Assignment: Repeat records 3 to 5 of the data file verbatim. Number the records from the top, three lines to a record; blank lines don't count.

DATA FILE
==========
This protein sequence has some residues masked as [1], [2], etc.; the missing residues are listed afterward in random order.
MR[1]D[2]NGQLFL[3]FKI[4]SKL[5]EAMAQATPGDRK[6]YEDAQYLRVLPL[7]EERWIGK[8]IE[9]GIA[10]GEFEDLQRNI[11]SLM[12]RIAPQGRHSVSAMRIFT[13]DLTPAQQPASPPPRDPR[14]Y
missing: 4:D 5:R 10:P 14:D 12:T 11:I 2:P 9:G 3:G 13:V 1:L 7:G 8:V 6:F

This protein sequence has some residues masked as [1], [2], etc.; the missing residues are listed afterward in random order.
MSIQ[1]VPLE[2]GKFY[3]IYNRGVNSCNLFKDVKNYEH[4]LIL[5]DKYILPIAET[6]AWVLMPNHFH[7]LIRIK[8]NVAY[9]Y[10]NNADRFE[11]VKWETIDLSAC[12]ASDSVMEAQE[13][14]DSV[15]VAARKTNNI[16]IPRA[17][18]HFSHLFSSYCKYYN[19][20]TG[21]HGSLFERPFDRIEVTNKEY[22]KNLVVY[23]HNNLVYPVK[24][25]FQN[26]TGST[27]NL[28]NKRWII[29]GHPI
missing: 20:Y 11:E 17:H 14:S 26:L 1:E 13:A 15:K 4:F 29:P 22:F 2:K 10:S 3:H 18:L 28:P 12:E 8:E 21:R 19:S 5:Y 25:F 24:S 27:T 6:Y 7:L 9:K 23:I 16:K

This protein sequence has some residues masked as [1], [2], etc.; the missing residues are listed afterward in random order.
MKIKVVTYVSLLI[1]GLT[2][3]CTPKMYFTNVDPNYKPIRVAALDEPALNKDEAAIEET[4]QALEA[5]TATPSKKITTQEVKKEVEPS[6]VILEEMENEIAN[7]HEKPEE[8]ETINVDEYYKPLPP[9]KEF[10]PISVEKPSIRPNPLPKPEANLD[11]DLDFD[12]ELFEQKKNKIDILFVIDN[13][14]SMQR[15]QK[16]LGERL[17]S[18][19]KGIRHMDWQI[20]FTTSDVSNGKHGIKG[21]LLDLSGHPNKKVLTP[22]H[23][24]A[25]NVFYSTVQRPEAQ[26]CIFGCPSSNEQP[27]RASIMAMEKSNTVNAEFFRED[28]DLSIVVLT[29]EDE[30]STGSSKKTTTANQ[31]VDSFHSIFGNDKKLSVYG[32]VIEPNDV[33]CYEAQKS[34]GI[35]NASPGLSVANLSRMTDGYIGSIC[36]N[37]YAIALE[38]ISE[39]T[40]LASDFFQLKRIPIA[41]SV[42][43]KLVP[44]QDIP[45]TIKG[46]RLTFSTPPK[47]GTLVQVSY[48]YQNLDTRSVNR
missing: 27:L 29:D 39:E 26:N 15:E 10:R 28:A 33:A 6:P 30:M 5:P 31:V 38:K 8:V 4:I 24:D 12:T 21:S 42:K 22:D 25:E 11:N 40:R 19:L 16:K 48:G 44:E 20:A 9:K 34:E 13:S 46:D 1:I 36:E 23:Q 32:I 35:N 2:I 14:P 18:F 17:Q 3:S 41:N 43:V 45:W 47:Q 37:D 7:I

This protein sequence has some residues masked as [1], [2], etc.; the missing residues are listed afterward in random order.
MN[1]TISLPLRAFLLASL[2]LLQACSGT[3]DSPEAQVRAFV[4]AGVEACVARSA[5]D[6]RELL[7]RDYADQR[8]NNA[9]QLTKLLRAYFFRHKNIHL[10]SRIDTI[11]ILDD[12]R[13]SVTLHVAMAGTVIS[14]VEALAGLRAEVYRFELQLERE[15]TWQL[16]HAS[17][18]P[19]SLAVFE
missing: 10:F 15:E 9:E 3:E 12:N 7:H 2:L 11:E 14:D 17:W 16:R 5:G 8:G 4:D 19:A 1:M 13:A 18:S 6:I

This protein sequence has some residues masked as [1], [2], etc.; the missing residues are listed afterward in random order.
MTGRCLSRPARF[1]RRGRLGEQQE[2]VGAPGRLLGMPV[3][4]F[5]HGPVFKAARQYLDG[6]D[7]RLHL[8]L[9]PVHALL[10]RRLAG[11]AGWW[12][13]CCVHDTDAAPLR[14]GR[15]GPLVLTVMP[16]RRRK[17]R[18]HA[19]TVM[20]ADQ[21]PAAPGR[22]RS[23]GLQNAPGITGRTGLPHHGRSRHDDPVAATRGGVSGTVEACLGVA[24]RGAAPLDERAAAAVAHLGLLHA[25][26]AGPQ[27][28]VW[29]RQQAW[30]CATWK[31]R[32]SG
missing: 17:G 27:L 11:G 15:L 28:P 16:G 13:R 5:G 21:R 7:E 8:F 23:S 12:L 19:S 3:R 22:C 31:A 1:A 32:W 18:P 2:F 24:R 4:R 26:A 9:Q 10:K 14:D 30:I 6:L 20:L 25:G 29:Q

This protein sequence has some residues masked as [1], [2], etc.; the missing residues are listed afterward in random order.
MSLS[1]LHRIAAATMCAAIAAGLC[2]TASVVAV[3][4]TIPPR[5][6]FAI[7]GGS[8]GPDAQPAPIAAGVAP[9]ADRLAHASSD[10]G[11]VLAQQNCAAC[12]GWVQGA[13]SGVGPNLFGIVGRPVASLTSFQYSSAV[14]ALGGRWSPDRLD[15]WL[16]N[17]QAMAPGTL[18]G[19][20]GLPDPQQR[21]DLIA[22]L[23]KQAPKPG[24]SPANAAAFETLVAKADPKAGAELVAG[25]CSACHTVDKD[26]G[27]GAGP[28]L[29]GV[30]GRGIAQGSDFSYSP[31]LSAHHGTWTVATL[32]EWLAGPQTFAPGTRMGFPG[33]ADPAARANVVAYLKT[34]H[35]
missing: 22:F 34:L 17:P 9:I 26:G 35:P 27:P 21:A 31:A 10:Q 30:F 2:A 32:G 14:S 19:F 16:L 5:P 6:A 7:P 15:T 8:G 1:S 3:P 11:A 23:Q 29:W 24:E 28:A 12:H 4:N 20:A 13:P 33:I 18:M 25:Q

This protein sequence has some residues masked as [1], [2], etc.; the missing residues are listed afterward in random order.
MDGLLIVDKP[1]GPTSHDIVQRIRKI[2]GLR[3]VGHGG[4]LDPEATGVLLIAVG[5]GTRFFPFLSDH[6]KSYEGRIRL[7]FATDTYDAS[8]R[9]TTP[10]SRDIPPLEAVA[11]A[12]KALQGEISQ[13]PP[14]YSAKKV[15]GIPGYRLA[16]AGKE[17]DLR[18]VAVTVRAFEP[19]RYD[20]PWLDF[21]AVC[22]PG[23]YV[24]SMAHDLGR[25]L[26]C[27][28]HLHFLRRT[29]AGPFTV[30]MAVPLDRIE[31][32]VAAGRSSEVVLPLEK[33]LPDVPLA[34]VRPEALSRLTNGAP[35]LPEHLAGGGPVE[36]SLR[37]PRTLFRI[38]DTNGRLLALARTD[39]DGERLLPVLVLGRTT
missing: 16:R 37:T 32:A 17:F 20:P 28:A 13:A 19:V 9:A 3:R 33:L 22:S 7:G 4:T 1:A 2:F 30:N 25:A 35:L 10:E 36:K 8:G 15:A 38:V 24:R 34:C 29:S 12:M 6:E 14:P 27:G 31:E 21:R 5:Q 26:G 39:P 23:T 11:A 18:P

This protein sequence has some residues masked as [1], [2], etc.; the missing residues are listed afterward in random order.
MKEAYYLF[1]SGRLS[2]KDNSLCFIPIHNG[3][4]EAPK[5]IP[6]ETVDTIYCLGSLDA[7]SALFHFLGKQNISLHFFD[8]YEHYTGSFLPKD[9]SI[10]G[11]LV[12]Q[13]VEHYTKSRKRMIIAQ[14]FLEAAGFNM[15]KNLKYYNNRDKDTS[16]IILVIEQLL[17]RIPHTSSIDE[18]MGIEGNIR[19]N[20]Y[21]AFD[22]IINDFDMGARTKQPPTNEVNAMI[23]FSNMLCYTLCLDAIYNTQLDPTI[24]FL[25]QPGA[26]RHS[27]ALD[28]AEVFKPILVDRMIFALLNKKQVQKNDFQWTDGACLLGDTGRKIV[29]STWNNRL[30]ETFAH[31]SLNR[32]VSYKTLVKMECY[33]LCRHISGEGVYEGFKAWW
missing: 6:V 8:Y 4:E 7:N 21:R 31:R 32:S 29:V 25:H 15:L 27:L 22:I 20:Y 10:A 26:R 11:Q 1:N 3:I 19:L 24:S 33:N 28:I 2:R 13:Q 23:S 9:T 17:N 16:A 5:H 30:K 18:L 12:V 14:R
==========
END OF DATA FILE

This protein sequence has some residues masked as [1], [2], etc.; the missing residues are listed afterward in random order.
MKIKVVTYVSLLI[1]GLT[2][3]CTPKMYFTNVDPNYKPIRVAALDEPALNKDEAAIEET[4]QALEA[5]TATPSKKITTQEVKKEVEPS[6]VILEEMENEIAN[7]HEKPEE[8]ETINVDEYYKPLPP[9]KEF[10]PISVEKPSIRPNPLPKPEANLD[11]DLDFD[12]ELFEQKKNKIDILFVIDN[13][14]SMQR[15]QK[16]LGERL[17]S[18][19]KGIRHMDWQI[20]FTTSDVSNGKHGIKG[21]LLDLSGHPNKKVLTP[22]H[23][24]A[25]NVFYSTVQRPEAQ[26]CIFGCPSSNEQP[27]RASIMAMEKSNTVNAEFFRED[28]DLSIVVLT[29]EDE[30]STGSSKKTTTANQ[31]VDSFHSIFGNDKKLSVYG[32]VIEPNDV[33]CYEAQKS[34]GI[35]NASPGLSVANLSRMTDGYIGSIC[36]N[37]YAIALE[38]ISE[39]T[40]LASDFFQLKRIPIA[41]SV[42][43]KLVP[44]QDIP[45]TIKG[46]RLTFSTPPK[47]GTLVQVSY[48]YQNLDTRSVNR
missing: 27:L 29:D 39:E 26:N 15:E 10:R 28:A 33:A 6:P 30:M 5:P 31:V 38:K 8:V 4:I 24:D 12:T 21:S 42:K 22:D 25:E 11:N 40:R 19:L 16:K 48:G 44:E 20:A 9:K 34:E 13:S 46:D 1:I 36:E 23:Q 32:I 35:N 2:I 14:P 18:F 17:Q 3:S 41:N 43:V 45:W 47:Q 37:D 7:I

This protein sequence has some residues masked as [1], [2], etc.; the missing residues are listed afterward in random order.
MN[1]TISLPLRAFLLASL[2]LLQACSGT[3]DSPEAQVRAFV[4]AGVEACVARSA[5]D[6]RELL[7]RDYADQR[8]NNA[9]QLTKLLRAYFFRHKNIHL[10]SRIDTI[11]ILDD[12]R[13]SVTLHVAMAGTVIS[14]VEALAGLRAEVYRFELQLERE[15]TWQL[16]HAS[17][18]P[19]SLAVFE
missing: 10:F 15:E 9:E 3:E 12:N 7:H 2:L 11:E 14:D 17:W 16:R 5:G 8:G 4:D 19:A 1:M 13:A 18:S 6:I

This protein sequence has some residues masked as [1], [2], etc.; the missing residues are listed afterward in random order.
MTGRCLSRPARF[1]RRGRLGEQQE[2]VGAPGRLLGMPV[3][4]F[5]HGPVFKAARQYLDG[6]D[7]RLHL[8]L[9]PVHALL[10]RRLAG[11]AGWW[12][13]CCVHDTDAAPLR[14]GR[15]GPLVLTVMP[16]RRRK[17]R[18]HA[19]TVM[20]ADQ[21]PAAPGR[22]RS[23]GLQNAPGITGRTGLPHHGRSRHDDPVAATRGGVSGTVEACLGVA[24]RGAAPLDERAAAAVAHLGLLHA[25][26]AGPQ[27][28]VW[29]RQQAW[30]CATWK[31]R[32]SG
missing: 17:G 27:L 11:G 15:L 28:P 16:G 13:R 5:G 21:R 7:E 8:F 23:S 12:L 19:S 3:R 22:C 31:A 1:A 32:W 18:P 2:F 24:R 4:R 26:A 9:Q 10:K 14:D 30:I 6:L 20:L 25:G 29:Q